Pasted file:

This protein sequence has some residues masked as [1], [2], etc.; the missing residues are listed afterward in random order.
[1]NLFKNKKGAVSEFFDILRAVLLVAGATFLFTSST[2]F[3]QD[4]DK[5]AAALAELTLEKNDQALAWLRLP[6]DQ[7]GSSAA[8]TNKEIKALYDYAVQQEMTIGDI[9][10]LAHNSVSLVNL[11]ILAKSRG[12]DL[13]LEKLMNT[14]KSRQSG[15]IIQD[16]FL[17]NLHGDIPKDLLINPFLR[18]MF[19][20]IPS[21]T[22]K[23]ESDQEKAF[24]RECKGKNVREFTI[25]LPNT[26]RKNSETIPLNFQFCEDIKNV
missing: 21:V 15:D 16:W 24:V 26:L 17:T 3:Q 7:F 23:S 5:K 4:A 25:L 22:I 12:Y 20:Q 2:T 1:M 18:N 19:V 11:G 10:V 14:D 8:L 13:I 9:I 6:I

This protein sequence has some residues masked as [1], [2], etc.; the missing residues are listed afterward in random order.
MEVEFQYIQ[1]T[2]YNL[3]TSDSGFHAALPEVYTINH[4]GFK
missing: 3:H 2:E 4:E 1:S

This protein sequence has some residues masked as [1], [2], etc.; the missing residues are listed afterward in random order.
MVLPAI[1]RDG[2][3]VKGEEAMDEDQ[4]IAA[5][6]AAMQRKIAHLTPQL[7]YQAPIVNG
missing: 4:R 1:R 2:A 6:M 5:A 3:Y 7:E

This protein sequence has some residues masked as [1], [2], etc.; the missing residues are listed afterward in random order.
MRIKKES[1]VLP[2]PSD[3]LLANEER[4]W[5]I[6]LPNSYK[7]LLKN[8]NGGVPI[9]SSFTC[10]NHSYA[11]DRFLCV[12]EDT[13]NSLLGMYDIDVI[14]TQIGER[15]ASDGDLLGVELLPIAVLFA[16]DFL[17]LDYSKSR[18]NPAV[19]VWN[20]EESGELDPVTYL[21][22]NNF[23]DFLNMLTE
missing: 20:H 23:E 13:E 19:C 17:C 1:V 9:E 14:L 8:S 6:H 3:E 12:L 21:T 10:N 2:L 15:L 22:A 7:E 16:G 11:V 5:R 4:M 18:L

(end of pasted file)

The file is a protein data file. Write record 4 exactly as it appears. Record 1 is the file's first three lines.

This protein sequence has some residues masked as [1], [2], etc.; the missing residues are listed afterward in random order.
MRIKKES[1]VLP[2]PSD[3]LLANEER[4]W[5]I[6]LPNSYK[7]LLKN[8]NGGVPI[9]SSFTC[10]NHSYA[11]DRFLCV[12]EDT[13]NSLLGMYDIDVI[14]TQIGER[15]ASDGDLLGVELLPIAVLFA[16]DFL[17]LDYSKSR[18]NPAV[19]VWN[20]EESGELDPVTYL[21][22]NNF[23]DFLNMLTE
missing: 20:H 23:E 13:E 19:C 17:C 1:V 9:E 14:L 8:S 6:H 3:E 12:L 21:T 10:N 2:L 15:L 22:A 7:E 16:G 11:V 5:R 4:M 18:L